Commit Father’s Day To Creating New Identity Of Manliness
A great flaw in American consumerist society is that which capitalizes on important moments and trivializes them to mere dollars and cents. It becomes difficult to celebrate meaningful days like Father’s Day when year after year our only association with it is bland gestures and weeks long advertising campaigns on television to “get dad something special this year.” I challenge everyone on this Father’s Day to step out of the corporate narrative of fatherhood based only on Hallmark cards or golf-outings, and consider the simple privilege of existing and give thanks.
Whether you will be spending it with your old man or not, there is reason to celebrate. Even in the absence of the person who the day celebrates, you can be more thoroughly grateful of him than you ever could be in his presence. Our fathers do not gift us with an instruction book to follow, but an empty pad on which we paint our own pictures, write our own story and erase our own mistakes.
When with us, our fathers are a constant. They merely exist alongside us. Though we may admire or appreciate them, we grow and age parallel to each other. And so we are never fully able to understand them — and they are unable to fully understand us. We are after all, different men. Fatherhood, manhood is not fixed. It shifts and adapts to time and circumstance. Thus it is our duty as sons not just to pass the torch to our own, but extinguish and re-light the flame according to our own ideal. Living or not, we will never fully escape the inevitable restraints fatherhood places on us. We have acquired both good qualities and bad that will, to varying extents, dictate our actions and worldview throughout life without the possibility of our ever becoming conscious of them. This we cannot control. Whether our fathers were great men or pitiful, we should never seek to fully liberate ourselves from them. Nor should we idly follow their footsteps into the grave. As sons and men whose purpose it is to grow and develop, we must conduct ourselves based on the ideal manhood we aspire to.
A harmful strain in American manliness has begun to surface in the last few decades and is made most apparent by mass shootings, depression, the #MeToo movement, or the boastful misogyny of President Trump. Too many men, and indeed society at large have fallen victim to the wrong variation of manhood characterized by only violence, emotional repression, the domination of women, physical toughness and primal competition with other men. These shortcomings in male society are commonly attributed to either an absence of fathers or an over-idolization of the wrong type of father figure in popular culture. While often true, that does not absolve our responsibility as sons to create a new identity of manliness that relies on the critical yet wholly underappreciated role that our mothers, sisters and grandmothers play in our character. Any great father would not be so without the influence of, and appreciation for both the men and women in their lives.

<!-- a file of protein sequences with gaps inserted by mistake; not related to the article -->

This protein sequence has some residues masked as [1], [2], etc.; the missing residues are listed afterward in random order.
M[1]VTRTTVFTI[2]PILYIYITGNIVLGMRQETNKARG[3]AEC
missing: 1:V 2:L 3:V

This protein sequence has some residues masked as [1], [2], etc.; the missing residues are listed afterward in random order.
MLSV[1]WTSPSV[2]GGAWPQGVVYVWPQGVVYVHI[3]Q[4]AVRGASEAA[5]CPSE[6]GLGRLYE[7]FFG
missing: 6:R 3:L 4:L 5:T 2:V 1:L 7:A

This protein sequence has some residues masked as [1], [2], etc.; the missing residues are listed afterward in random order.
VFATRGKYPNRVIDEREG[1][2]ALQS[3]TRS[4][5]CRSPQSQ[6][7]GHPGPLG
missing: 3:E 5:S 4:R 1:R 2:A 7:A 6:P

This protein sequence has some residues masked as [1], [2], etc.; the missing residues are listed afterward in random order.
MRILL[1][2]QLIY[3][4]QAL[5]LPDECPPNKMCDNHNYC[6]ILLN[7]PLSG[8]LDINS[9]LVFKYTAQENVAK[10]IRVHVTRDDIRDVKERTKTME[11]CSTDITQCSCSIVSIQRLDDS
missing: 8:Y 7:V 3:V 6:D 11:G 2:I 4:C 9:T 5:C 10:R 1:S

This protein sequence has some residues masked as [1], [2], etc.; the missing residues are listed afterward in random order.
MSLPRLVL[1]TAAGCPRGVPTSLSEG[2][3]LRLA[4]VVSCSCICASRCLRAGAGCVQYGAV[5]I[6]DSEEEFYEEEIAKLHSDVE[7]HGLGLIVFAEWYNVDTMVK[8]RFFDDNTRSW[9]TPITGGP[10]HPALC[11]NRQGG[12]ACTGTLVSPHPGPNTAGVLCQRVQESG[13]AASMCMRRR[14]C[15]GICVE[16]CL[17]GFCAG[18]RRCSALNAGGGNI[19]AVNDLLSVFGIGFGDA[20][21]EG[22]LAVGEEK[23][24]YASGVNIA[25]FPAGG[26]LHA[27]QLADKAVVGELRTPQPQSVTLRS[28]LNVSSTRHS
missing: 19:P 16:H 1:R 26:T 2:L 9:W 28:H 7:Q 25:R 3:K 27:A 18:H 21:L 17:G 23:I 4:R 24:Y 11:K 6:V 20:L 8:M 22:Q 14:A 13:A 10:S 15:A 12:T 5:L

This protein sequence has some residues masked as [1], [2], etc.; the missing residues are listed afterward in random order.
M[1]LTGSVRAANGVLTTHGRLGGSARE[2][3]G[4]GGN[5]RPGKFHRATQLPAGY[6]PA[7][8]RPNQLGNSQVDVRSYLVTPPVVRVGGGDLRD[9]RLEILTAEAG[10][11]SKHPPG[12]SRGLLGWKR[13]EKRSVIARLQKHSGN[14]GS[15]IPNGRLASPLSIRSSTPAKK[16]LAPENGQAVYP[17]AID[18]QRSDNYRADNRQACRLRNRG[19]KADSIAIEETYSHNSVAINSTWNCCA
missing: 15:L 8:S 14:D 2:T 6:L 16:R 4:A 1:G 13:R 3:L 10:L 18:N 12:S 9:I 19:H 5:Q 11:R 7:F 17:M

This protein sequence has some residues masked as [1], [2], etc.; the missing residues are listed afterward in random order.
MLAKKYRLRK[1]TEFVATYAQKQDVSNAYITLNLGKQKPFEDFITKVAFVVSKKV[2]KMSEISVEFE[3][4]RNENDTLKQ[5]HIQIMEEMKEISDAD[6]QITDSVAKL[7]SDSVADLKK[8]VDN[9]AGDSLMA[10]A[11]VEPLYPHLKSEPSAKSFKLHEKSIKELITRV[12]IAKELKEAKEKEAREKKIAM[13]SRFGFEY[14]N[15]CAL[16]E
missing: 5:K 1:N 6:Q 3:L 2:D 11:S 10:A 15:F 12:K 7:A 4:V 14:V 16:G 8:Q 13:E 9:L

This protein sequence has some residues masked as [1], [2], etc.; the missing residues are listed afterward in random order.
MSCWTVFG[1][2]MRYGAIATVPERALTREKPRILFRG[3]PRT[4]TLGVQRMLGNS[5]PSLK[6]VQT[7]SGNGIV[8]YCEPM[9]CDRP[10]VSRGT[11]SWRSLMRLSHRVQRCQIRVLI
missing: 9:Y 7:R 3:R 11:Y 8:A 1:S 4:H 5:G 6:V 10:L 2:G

We are indebted to our fathers just as they were indebted to theirs before them. If you’ve had the misfortune of never having a father, or a man worthy of that title to celebrate on this day, do not despair or envy. You merely have a smaller debt to repay directly to the man who created you. You have a unique freedom greater than those who had or still have a father. Using the inspiration of other men and women in your lives, you can construct for yourself what it means be a man in a family, a city, a country, the world. Your pad contains the most blank pages.
My dad passed away four years ago only a few weeks before Father’s Day. Yet I find myself infinitely more grateful with each one passed than those I spent with him. The saying, “you don’t know what you’ve got until it’s gone” is not quite accurate. To those who have lost their fathers — we know less and less as each day passes and memory fades. We have the extraordinary benefit of both having a father and being able to recognize that as an increasingly distant memory. We know what we had while they were here and now we must discover how live while they are not. We would trade anything for their presence on this day but are left with no choice but to capitalize on their absence.
Finally, if you have the privilege of spending today with a loving and admirable father, step outside the Home Depot grill ads and corny mugs to truly look at your father and consider what he has given to you both good and bad–and be equally grateful. Give him a hug and say thanks. Not because he’ll be gone someday, but because you will. Sons and fathers, we are ultimately different and flawed men. So whether they are here or not, we cannot live according to what would make them proud as is the inevitable temptation. We must live according to our own ideals based in part on their character and do what we can for the next generation of sons and daughters in the uncertain amount of time we all have left. Thanks dads!
Derek Smith is a Frewsburg resident.